If You Could See Me Now
by Cecelia Ahern
After enjoying reading (okay, listening to) Cecelia Ahern’s The Book of Tomorrow a few months ago, I decided to pick up another audio book version of one of her novels: If You Could See Me Now. Lighthearted chick lit with a bit of a twist, this book seemed to match her other work. While I enjoyed the book, and especially the audio version of it (I love the Irish accents), I can’t really think of why. The ending was disappointing, questions were left unanswered, and yet… it was still a cute, pleasant story.
Elizabeth is an interior designer living in a small Irish town, taking care of her family as she’s done her whole life. Her mother, an alcoholic drifter, left her family so often in her childhood, Elizabeth learned to pick up the pieces herself, taking care of her heartbroken father and raising her little sister, Saoirse (I seriously just Googled that; how do you think it would be pronounced? In the audiobook, it’s said as “Sure-sha” – who would have thought?). As with many young girls forced to grow up too early, Elizabeth is a serious sort of woman: quiet, terse, and a strict follower of the rules. Saoirse, meanwhile, has depended on Elizabeth to take care of her throughout her whole life, and as a result, does not appreciate her older sister’s kindness and becomes an alcoholic and drifter just like her mother, leaving her young son, Luke, in Elizabeth’s care. Elizabeth, never really having a childhood of her own, does not allow Luke a fun-loving childhood, either, and forces him to adhere to the same strict rules in her household that she has set for herself. When an imaginary friend called “Ivan” enters Luke’s life, Elizabeth thinks that her strict parenting style just needs to be amped up a bit to get rid of him, but little does she know, Ivan is real, and he’ll soon be making an appearance in her life, too.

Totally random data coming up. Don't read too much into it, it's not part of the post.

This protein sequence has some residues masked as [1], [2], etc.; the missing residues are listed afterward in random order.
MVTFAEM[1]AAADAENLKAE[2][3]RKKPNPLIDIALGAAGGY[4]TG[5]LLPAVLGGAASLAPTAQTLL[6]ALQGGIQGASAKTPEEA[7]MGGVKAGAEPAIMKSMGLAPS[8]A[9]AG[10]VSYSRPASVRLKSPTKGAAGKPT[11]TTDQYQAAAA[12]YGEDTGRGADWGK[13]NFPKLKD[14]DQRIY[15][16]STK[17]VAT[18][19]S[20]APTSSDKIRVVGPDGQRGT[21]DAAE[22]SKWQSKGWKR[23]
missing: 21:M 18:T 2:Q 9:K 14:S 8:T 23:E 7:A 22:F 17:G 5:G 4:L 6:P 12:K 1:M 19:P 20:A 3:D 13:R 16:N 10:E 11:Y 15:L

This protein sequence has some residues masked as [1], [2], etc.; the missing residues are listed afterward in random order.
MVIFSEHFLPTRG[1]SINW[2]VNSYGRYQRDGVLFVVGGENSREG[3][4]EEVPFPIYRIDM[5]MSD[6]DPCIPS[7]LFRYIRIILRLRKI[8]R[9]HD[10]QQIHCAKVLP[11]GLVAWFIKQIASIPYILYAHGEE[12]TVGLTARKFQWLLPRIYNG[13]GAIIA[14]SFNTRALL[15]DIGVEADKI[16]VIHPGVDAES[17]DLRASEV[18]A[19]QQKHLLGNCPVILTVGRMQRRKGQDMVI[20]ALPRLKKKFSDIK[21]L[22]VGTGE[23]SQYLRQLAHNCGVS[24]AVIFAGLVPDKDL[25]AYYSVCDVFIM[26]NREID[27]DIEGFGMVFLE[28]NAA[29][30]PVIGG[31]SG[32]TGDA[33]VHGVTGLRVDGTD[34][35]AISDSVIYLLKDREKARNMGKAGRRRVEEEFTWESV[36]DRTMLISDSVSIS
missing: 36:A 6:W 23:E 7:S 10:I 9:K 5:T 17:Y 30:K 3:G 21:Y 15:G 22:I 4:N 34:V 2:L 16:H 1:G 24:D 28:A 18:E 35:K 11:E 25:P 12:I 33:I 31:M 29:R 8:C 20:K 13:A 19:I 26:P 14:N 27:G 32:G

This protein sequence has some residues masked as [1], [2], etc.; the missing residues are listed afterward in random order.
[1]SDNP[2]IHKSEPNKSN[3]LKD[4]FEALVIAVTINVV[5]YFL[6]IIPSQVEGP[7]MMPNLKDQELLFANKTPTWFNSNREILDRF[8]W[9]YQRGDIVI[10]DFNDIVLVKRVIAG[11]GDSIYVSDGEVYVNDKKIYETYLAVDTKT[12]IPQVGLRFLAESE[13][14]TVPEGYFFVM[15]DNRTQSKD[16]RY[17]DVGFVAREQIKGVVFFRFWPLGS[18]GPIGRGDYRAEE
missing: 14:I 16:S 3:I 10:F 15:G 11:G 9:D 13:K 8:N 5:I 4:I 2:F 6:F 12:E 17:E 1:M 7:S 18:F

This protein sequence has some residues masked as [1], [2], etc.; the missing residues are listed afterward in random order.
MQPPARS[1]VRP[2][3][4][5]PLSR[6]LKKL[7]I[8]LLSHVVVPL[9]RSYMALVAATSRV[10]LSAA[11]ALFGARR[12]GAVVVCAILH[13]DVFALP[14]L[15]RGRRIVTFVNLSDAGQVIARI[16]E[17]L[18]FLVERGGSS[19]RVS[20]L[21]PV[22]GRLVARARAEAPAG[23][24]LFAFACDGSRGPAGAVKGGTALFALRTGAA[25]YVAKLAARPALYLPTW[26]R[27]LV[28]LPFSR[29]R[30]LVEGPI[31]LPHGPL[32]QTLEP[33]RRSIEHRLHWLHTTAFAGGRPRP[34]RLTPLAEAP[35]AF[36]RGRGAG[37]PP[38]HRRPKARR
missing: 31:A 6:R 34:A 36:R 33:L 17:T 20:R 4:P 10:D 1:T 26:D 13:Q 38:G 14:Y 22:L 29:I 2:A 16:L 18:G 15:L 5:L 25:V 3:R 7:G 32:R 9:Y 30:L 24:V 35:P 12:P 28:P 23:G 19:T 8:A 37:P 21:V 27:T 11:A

This book was lighthearted and fun. It is actually told from two perspectives, Ivan’s and Elizabeth’s, which gave an interesting twist to the story. When Ivan becomes visible to Elizabeth after a few days of only being able to communicate with Luke, he makes it his mission to give her the childhood she never had. Over the course of the book, the two grow more and more fond of each other, and even call it love, but how can they stay together with the constraints of the Invisible Friends lifestyle: never aging, never being seen by anyone else, and never having control of who they are sent to help next?
Altogether, it was an interesting conundrum, and I really had hoped to learn more of the inner mechanics of the Invisible Friends business. How do they get started? How do they get from their home base of “Ekam Eveileb” to our world? What other powers do they possess? Where do they get their powers from? These questions were never answered, which disappointed me, as did the kind of ‘eh’ ending. I still felt content after reading the book, but there were some questions that kept nagging me long after the CDs were done.
Interestingly, this book was actually supposed to be turned into a Disney movie starring Hugh Jackman. It was in “pre-production” for a long while, then Jackman allegedly bailed, and the whole movie page on IMDB has since been deleted, so there is little hope for the movie’s future. It’s still interesting to note. Personally, “Brave” looks so good, I’d be happy if that were the only Irish movie Disney released this decade.